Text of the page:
Getting Better

Seven twenty.

The dawn is coming up very rosy outside. I need to get Aesop some canned food this morning. We finished off the ice cream in one day. Recently, I went searching for the word origin of “church” and could find nothing… Okay, it derives from the Greek that means “Lord’s house.” I’d expected something different, like a collective of people, a community maybe. Interesting how embedded in the human psyche is the idea of God, but also the way it skips over some people… Another thought is the nature of schizophrenia, whether it can be considered a willful nonconformity or instead just a biological disease. Opinions will always be divided on mental illness. I suppose that religious indoctrination is not harmful for a person with schizophrenia, although I’ve resisted Christianity for almost twenty years… I guess I’ll go to the store now.

Nine o five. I finally learned that Vicki was let go from her job. It took two years for them to make this decision, and Deb sat in on the meeting. Now Michelle will be working five days a week at the market. I’m sort of glad, because I never knew what Vicki might say from one day to the next. Hurtful things, sometimes. Overall it looks like the little store is becoming more professional and conscientious about customer service. And that’s kind of a relief to me… I may or may not go sing carols with the church tomorrow afternoon. I’ll probably pass on the Christmas spirit this year. The hoopla of the season is not for me. As long as it’s optional, I will opt out. I don’t get the feeling that the church has ever understood schizophrenia, so maybe it’s time to reevaluate my situation. I don’t feel particularly guilty or ashamed for anything anymore, and I believe that consciousness is being raised in general regarding the mentally ill. I imagine time will tell.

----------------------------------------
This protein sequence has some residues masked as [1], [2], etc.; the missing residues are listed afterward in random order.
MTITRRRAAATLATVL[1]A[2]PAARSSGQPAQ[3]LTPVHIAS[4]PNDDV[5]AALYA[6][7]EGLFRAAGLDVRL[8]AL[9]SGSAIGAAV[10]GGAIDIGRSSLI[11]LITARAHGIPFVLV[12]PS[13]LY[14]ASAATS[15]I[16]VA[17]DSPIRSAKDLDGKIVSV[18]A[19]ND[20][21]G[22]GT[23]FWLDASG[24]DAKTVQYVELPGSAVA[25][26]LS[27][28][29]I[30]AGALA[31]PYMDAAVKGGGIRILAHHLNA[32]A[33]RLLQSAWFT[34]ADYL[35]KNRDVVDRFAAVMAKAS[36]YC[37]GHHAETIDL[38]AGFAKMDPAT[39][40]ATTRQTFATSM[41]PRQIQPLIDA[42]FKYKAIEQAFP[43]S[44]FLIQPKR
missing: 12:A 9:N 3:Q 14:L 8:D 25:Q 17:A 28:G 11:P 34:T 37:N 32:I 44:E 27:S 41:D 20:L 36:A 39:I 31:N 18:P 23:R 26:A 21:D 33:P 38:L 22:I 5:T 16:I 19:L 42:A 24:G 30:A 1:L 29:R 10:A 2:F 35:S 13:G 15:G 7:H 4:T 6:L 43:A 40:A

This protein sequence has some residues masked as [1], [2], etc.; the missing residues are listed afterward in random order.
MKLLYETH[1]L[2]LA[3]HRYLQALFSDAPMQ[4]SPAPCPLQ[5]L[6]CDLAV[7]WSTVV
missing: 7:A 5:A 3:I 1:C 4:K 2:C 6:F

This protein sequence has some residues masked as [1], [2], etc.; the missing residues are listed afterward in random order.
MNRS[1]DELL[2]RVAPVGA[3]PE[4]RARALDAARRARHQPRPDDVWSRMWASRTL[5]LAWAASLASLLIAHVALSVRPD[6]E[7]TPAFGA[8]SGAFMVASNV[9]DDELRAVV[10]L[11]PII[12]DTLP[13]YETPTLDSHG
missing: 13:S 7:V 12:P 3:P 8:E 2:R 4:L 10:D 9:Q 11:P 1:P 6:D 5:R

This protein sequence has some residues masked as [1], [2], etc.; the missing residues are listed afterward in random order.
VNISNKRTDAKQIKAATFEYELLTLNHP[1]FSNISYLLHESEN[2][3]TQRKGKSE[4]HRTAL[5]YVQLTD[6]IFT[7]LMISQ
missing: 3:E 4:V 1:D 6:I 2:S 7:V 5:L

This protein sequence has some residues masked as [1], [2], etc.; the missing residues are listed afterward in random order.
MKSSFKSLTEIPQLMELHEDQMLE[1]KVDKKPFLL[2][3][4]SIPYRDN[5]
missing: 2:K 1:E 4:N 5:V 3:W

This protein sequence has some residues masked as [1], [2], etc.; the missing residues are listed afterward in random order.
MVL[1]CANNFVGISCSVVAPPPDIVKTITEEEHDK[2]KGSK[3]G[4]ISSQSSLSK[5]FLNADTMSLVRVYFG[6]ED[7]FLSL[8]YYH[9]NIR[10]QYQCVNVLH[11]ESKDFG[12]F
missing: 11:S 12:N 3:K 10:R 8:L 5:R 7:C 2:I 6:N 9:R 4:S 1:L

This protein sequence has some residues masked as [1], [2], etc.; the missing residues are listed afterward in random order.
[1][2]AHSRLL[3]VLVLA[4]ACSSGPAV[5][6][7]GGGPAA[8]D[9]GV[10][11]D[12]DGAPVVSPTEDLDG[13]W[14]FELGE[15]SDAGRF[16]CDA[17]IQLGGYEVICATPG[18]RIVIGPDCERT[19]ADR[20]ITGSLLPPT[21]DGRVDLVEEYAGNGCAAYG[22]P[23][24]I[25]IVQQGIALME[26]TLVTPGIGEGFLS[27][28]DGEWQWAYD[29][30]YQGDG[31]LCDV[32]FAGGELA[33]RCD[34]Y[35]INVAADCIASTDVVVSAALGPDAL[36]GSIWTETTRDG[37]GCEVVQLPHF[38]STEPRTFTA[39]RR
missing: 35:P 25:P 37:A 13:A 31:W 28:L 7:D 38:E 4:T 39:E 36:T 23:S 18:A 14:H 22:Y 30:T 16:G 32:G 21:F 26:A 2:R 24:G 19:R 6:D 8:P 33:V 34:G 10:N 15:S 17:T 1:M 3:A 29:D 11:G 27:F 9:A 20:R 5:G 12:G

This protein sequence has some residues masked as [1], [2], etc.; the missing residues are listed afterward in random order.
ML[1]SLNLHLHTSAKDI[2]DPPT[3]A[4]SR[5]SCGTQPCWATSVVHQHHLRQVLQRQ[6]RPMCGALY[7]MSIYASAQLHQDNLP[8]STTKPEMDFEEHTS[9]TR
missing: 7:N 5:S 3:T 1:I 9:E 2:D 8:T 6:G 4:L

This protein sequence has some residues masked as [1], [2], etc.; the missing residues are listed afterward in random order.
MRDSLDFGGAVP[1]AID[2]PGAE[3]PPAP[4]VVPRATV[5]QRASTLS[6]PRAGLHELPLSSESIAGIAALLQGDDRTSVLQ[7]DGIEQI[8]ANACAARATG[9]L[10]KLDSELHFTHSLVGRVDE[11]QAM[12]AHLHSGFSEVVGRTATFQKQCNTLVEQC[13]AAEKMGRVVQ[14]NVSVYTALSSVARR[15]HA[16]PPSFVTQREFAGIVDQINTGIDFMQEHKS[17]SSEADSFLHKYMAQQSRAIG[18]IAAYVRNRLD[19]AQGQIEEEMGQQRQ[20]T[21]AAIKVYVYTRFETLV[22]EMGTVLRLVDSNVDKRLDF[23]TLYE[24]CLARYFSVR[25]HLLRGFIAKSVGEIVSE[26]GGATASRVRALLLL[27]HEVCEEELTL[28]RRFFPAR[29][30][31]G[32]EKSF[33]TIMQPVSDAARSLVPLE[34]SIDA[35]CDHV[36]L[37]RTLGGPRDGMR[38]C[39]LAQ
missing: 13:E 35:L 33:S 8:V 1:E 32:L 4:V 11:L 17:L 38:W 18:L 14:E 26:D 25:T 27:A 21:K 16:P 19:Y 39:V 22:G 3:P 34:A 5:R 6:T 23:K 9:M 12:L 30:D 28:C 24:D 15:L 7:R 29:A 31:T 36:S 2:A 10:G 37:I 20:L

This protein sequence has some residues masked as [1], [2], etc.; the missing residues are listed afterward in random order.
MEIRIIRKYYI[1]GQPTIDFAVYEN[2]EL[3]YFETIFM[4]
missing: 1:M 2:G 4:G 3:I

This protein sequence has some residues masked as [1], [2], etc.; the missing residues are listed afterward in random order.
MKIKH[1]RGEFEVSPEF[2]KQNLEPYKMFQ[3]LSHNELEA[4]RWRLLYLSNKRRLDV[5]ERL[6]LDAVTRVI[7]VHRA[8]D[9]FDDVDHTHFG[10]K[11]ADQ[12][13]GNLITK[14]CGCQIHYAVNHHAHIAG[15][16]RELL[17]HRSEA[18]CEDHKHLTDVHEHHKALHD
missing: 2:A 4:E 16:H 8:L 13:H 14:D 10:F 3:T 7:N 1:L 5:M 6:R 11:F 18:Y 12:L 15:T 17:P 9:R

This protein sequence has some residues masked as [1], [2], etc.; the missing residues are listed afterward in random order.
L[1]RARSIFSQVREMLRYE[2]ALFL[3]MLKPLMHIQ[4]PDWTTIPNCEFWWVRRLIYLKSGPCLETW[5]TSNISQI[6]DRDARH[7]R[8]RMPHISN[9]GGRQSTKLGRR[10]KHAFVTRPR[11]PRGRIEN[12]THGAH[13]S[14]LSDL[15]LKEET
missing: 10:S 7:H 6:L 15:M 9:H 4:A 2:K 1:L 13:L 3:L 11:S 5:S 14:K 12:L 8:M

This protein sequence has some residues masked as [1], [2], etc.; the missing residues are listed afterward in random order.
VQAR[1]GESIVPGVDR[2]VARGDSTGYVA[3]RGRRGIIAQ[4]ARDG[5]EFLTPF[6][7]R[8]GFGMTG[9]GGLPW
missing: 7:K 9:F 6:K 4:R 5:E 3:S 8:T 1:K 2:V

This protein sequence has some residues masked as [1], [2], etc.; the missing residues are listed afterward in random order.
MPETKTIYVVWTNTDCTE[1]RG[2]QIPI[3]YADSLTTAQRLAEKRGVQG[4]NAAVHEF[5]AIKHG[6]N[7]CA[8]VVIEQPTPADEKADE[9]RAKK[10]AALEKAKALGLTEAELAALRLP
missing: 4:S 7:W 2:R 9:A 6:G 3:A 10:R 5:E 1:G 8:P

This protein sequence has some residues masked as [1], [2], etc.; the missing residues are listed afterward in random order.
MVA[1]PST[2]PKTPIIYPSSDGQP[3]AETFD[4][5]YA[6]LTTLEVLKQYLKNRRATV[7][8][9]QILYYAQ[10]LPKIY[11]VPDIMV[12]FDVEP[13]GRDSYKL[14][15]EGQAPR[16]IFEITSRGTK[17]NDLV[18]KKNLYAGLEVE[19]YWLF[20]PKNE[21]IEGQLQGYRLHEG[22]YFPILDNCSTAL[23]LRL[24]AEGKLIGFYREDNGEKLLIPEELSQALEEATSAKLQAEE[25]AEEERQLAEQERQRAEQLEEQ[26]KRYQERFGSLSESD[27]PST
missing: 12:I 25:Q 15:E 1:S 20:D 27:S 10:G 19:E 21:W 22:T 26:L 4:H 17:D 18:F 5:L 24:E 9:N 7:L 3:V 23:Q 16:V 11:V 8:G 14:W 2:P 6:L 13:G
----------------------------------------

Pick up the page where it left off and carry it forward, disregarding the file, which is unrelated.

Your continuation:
Sunday Morning

Ten o’clock. Colin was out walking Lolo with his baby daughter Tessa strapped to his front when I returned from the store. He told me how pretty he’d thought my maple tree was before it dropped all its leaves. And it really was beautiful. Tessa made “stink faces” at me, but they didn’t mean anything. She also waved. Colin speculated on the future of the coronavirus, but neither of us knows anything. We agreed that a vaccine will be a great thing. Lolo sniffed my shopping bag, which was full of stuff.

The store was fairly busy. One customer bought biscuits and gravy. I saw another person head for the beer cooler. I got a couple of Snapple teas and easy food. I found out that I don’t tolerate soda very well anymore, perhaps because of the phosphoric acid, or the carbonation. I tried to do a two liter of Pepsi Friday and felt a little sick. Gradually I’m moving away from things that are unhealthy for me. To some extent, alcoholism is deliberate suicide by a slow means. I’m more hopeful now than I used to be, and a bit more defiant towards people who don’t understand me. My sister and brother used to bully me until I finally broke away and took my chances on my own. I found that most strangers were nicer to me than family, though that sounds counterintuitive. And it’s still a battle with them, especially my brother, who refuses to understand what my life is like.